Introduction to Astronomy

Q1:length of solar day Q2: far side of moon Q3: Phase, location, time Q4: Eclipses
Lecture slides

Time Scales

Back in the day, the POINT of astronomy was to tell time. Not necessarily the time of day, but the time of year, or how many years had passed since so-and-so was king. There are 4 interesting time scales that govern the overall appearance of the sky: 26,000 years, one year, one month, one day. We'll talk about the min order of shortest to longest, but be aware that a fraction whatever happens over the course of a month also happens over a day!
These time scales are all due to the fact that the Earth and Moon move over time, both through space and around their own axes.

Concept Question 1:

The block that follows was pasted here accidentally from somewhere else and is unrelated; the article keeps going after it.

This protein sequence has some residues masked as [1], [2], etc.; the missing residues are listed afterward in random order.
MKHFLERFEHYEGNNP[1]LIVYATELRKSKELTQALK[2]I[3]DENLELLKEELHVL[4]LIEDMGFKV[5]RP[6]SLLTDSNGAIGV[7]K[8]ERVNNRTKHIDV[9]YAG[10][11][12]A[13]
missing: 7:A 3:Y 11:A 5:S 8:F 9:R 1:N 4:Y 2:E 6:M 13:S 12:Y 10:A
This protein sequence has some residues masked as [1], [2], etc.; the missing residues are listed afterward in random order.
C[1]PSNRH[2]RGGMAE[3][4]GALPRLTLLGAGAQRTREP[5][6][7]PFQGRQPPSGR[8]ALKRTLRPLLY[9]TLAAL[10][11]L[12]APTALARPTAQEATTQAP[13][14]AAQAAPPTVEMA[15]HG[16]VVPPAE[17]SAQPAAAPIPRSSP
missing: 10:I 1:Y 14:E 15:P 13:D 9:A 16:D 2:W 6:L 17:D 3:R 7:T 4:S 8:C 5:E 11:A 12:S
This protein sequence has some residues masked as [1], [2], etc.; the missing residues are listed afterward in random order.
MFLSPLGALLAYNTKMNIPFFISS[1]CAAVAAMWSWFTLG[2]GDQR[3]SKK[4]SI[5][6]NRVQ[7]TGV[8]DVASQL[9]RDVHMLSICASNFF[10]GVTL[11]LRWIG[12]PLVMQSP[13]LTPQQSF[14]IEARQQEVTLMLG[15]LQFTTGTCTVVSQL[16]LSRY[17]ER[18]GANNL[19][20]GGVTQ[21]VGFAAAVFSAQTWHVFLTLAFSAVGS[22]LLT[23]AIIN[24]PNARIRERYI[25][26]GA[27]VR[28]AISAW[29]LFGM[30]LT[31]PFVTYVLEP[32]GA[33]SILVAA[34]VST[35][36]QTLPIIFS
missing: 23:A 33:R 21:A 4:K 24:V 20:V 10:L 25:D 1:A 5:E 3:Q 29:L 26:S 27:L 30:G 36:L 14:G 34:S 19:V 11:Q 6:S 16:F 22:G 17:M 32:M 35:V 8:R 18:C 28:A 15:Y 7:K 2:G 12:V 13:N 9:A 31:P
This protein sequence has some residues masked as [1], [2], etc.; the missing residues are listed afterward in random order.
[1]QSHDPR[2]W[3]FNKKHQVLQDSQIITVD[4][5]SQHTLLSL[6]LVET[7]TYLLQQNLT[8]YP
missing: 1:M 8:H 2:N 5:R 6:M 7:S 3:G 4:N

If the Earth orbited the Sun twice as fast as it does now (1 orbit=182.5 days), what would be the length of the SOLAR day?

  1. 23 h 56 m
  2. 48 h
  3. 12 h
  4. 24 h 4 m

Concept Question 2:
If the moon rotated around its own axis half as fast as it does now, we would still never see the 'far' side.

  1. T
  2. F

Concept Question 3:
You observe the first quarter moon on the Eastern horizon. What time is it?

  1. midnight
  2. 6 am
  3. noon
  4. 6 pm

Concept Question 4:
Solar eclipses occur because

  1. the shadow of the Earth falls on the Sun.
  2. the shadow of the Moon falls on the Earth.
  3. The shadow of the Moon falls on the Sun.
  4. The shadow of the Sun falls on the Earth.